By Dan Haley
Among the wonders of live reader comments on our OakPark.com website are the occasional postings about stories I'd long considered dead. Take the column I wrote in 2005 about then-recently-deceased former Oak Park police chief Wild Bill Kohnke.
I'm looking at the rail of most recent comments on our site, as I admittedly obsessively do, and a couple of weeks back there is a note from "Haroon," proclaiming the virtues of Bill Kohnke from his days as police chief and assistant football coach in west suburban Villa Park.
"Big impact on my life," was the gist of the very sincere comment by Haroon. I appreciate his writing, though I do wonder what circuitous Google path brought him to my piece seven years after Kohnke's death. And I wonder what he thought about his former coach after he — columnist's ego at work here — read the column the comment was appended to.
Because, you just know, I reread the column once I found the note and it has to be one of the most dismissive and snarky pieces I've ever written about a dead guy.
Actually Wild Bill crossed my mind a time or two in recent months. My memory was sparked by, of all things, news of the pending closing of the Dominick's on Lake Street. How can that be, you ask?
Well, while I shopped in that store hundreds of times since it opened in 1988, my most distinct memory was of the evening when the store hosted a grand opening for the local hot shots and broke all records for tiny hot dogs in tasty little pastries. There were probably 100, 200 people there making small talk and really celebrating that the decrepit old West Towns Bus Company barn had given way to this fine new supermarket.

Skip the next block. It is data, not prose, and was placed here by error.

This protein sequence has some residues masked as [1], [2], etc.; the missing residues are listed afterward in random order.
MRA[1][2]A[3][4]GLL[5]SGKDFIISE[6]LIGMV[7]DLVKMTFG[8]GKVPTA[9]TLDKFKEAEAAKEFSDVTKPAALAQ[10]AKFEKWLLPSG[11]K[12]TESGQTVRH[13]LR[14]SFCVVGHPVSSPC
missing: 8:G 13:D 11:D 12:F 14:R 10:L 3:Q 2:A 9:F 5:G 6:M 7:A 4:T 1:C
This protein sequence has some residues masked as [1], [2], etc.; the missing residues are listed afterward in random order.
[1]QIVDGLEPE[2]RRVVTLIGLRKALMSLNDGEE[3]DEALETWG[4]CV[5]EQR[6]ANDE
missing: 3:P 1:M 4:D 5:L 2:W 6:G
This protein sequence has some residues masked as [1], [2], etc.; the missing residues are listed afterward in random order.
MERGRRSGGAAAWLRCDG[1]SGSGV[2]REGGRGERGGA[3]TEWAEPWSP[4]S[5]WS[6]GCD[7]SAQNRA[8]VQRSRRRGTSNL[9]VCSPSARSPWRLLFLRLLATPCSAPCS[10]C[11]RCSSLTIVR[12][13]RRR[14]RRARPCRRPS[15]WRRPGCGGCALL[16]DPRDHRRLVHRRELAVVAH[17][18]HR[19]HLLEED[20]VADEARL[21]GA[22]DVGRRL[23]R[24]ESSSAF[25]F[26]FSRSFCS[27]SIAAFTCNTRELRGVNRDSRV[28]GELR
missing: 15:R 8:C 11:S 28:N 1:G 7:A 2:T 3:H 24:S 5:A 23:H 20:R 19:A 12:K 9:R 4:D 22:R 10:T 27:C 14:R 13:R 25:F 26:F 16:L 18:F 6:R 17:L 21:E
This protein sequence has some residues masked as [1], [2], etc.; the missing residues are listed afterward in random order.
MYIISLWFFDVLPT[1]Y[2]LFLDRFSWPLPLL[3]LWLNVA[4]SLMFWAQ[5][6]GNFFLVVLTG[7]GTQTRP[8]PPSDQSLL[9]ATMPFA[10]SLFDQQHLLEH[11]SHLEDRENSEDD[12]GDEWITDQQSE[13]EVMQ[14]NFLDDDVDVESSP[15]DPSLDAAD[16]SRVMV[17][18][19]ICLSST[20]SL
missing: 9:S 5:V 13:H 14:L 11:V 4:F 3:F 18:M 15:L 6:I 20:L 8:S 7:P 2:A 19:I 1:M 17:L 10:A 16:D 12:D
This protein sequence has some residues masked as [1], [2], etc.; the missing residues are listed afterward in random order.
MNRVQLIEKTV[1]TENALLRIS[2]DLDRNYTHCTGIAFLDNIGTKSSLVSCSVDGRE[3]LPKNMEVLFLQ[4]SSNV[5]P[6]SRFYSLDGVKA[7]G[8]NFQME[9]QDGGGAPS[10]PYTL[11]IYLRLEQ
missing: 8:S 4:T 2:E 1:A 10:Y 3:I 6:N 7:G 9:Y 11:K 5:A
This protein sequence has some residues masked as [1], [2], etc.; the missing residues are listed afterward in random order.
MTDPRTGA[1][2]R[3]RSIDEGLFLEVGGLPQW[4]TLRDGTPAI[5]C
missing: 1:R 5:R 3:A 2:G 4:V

I was chatting with the still-new Police Chief William Kohnke. "How do you like the town?" "Sure are a lot of aisles in this store." That sort of small talk on my end. Then, unprovoked, Kohnke asked me if I liked Russian women. Don't know any Russian women, I responded. Well, he said, he loved Russian women; they are the hottest women in the world, and he was off on a monologue about the ripeness and tartness of Russian females and I was left looking for an out, with the clear thought that no other police chief had ever shared his sexual fantasies (?) with me, certainly not near the checkout lane.
Kohnke went on to drive his specially purchased police department Harley into the Des Plaines River in pursuit of a suspect who may have existed. He alienated most members of his department and seemed to enjoy that process.
So it was not a surprise that Kohnke left Oak Park a year or two later, booted by an irate village manager. The circumstances, though, were notable, as he decamped for Colorado with a sitting village trustee on his arm. Don't think Trustee Patty Andrews was Russian, but she was certainly high-spirited and a total goof. Our coverage of their affair, complete with her husband, a police sergeant being sent repeatedly out of town by Kohnke for "training," was inevitably sensational.
So Haroon and Dominick's, thanks for stirring up those memories.